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Sending correspondence to the IRS?  Get comfortable as the average response time is now more than 8 months…

2021 was often cited as the most challenging year for taxpayers and tax professionals and with the even bigger backlog facing the IRS, 2022 is proving to be even more difficult.

The National Taxpayer Advocate or NTA, an independent watchdog within the agency was created by Congress to ensure taxpayers are treated fairly and to help them resolve matters not addressed through the normal IRS procedures as well as to address systemic issues within the IRS. In a recent NTA report submitted to Congress, three critical areas of taxpayer service were identified: processing of paper returns, longer wait times on the telephone and responding to taxpayer correspondence. Prior to the COVID 19 pandemic, paper filers could expect a refund within four to six weeks after filing; however, according to the NTA, a refund this year can take anywhere from six months to one year with ten months being more common. These delays are creating  “unprecedented financial difficulties “for millions of low-income taxpayers who rely on their refund.

The NTA found that while the IRS was on track to eliminate its 2021 backlog by late June, the agency has an even bigger backlog of paper returns this year. At the end of May 2022, the agency had yet to process over 21 million paper tax returns – up from 1.3 million or 7% from last year. The largest backlog was for individual 1040s at 8.2 million returns and 2.3 million amended individual 1040s. The agency also has yet to process 7.4 million business returns, up from 6.1 million last year. As if this news is not bad enough, the report indicates that there are at least 3.4 million returns that have yet to be classified.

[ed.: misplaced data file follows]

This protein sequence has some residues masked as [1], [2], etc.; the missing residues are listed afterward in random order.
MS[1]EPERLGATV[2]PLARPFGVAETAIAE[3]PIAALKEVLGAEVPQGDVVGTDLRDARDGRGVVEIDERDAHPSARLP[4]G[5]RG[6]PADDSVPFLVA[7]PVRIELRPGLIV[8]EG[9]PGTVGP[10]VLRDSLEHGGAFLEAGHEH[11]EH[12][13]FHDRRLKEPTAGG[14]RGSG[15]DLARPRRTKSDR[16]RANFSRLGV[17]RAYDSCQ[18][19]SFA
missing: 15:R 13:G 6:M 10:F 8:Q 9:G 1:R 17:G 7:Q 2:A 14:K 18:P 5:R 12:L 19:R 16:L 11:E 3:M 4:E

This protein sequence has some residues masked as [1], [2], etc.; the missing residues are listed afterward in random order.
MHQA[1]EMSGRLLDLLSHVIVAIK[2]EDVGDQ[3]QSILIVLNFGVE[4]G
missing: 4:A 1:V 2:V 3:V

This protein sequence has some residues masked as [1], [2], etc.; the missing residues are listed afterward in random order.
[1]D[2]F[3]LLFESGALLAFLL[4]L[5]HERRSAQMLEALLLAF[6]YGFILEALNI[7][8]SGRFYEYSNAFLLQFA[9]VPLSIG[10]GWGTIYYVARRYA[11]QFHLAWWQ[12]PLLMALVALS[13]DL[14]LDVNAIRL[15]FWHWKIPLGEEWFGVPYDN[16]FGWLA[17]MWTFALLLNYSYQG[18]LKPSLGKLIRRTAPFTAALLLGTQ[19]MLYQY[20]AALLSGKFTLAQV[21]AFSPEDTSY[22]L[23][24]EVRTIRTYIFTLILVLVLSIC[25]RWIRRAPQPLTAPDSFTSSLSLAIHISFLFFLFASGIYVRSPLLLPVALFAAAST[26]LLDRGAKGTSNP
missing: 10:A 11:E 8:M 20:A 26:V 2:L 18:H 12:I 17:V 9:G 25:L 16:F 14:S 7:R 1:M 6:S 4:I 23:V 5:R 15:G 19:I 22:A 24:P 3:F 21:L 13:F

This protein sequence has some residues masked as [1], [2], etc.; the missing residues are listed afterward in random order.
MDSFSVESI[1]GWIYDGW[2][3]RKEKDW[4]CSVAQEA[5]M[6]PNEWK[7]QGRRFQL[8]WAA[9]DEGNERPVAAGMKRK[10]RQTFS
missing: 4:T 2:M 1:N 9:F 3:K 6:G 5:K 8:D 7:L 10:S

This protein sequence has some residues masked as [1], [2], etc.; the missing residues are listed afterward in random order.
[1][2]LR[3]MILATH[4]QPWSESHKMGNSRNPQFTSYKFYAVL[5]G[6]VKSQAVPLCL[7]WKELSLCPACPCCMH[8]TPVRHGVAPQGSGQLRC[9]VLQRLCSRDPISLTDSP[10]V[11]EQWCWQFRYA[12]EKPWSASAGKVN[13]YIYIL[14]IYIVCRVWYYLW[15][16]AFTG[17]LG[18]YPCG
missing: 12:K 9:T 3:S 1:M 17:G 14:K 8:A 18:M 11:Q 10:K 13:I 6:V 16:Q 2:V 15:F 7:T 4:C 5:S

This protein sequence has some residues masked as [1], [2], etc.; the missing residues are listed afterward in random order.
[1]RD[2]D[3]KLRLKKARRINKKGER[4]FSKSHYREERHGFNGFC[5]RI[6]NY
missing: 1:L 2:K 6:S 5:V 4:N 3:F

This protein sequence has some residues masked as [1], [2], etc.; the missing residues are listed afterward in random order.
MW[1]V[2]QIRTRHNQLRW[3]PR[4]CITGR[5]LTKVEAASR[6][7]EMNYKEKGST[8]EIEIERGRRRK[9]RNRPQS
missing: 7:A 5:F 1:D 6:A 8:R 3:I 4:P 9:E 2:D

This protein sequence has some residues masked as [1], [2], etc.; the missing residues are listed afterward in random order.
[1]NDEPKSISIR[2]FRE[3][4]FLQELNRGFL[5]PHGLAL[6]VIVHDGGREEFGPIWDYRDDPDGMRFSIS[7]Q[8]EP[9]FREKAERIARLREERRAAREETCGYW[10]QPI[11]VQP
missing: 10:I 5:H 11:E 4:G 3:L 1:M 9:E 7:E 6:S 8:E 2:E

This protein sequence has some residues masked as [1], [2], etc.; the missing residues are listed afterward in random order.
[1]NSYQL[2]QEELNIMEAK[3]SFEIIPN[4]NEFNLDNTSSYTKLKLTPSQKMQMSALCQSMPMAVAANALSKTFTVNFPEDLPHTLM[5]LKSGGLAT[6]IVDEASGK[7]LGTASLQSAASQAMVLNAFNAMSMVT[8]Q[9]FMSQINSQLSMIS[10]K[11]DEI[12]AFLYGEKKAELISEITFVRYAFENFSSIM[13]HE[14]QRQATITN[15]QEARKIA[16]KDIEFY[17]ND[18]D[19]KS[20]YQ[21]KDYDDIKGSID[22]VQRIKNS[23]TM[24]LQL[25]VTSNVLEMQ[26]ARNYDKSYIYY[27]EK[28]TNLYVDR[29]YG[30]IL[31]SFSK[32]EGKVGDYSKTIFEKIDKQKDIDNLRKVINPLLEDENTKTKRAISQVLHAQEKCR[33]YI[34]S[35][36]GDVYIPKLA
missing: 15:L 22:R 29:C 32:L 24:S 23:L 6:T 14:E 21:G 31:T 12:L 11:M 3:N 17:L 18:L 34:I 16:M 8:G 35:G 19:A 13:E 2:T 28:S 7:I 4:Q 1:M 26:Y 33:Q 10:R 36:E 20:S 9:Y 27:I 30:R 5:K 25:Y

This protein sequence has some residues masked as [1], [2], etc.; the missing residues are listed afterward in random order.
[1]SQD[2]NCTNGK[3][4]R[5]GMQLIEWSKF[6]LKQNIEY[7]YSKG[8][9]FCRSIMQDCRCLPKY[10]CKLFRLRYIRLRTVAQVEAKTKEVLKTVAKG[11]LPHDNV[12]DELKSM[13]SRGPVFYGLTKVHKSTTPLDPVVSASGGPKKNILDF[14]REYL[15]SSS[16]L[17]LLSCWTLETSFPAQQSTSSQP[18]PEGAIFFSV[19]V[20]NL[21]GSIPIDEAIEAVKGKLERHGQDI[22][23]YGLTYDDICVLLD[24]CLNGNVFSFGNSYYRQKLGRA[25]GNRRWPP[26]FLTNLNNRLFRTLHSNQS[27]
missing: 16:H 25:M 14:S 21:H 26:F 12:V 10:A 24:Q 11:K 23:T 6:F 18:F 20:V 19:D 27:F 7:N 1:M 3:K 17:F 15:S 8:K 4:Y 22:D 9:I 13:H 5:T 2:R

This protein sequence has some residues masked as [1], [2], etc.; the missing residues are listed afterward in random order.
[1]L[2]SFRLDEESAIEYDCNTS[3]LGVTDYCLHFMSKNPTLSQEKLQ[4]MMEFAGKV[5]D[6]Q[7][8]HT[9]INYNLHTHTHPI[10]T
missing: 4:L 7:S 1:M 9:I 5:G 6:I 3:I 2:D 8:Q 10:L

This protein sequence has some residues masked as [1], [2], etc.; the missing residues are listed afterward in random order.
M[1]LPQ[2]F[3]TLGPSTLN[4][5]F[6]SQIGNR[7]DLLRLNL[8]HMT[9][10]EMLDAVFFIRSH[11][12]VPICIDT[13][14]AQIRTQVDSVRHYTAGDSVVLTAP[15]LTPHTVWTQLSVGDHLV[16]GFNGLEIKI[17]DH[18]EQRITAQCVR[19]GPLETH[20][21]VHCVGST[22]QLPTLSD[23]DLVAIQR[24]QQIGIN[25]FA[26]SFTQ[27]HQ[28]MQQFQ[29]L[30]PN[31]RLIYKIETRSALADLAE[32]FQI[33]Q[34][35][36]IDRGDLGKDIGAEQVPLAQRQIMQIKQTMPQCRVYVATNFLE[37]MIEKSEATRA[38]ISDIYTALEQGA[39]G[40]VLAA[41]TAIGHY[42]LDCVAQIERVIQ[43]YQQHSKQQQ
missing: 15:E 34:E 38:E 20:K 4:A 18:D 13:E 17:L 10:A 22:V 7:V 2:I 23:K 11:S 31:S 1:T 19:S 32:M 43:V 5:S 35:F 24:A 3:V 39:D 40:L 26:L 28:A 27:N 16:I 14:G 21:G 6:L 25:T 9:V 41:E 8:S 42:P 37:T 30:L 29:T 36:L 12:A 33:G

The IRS has been successful over the last few years to move more taxpayers to file electronically – last year, 90% of individual taxpayers e-filed. However, there are still about 17 million taxpayers who file paper returns. For paper returns, the report reveals that the digits on every paper return are entered manually into IRS systems by an employee as the IRS has not yet implemented a barcoding or scanning technology to automate this process. In addition to urging the agency to implement modern technology to address this draconian and inefficient process, they also recommend that the agency remove barriers to paper filing.

The report also notes major problems with the IRS handling of telephone calls and correspondence from taxpayers. In responding to taxpayer telephone calls, the report found that only one in ten calls actually reach an IRS employee and that wait times have gone up to 29 minutes from 20 minutes. On handling taxpayer correspondence, the report found that as of May 2022, the agency took an average of 251 days, more than eight months, to respond to errors and taxpayer correspondence. In comparison, the agency averaged 74 days in 2019.

We wish we could say our experience has been different, but unfortunately nothing in this report, particularly with regard to delayed phone and correspondence response times, is a surprise.

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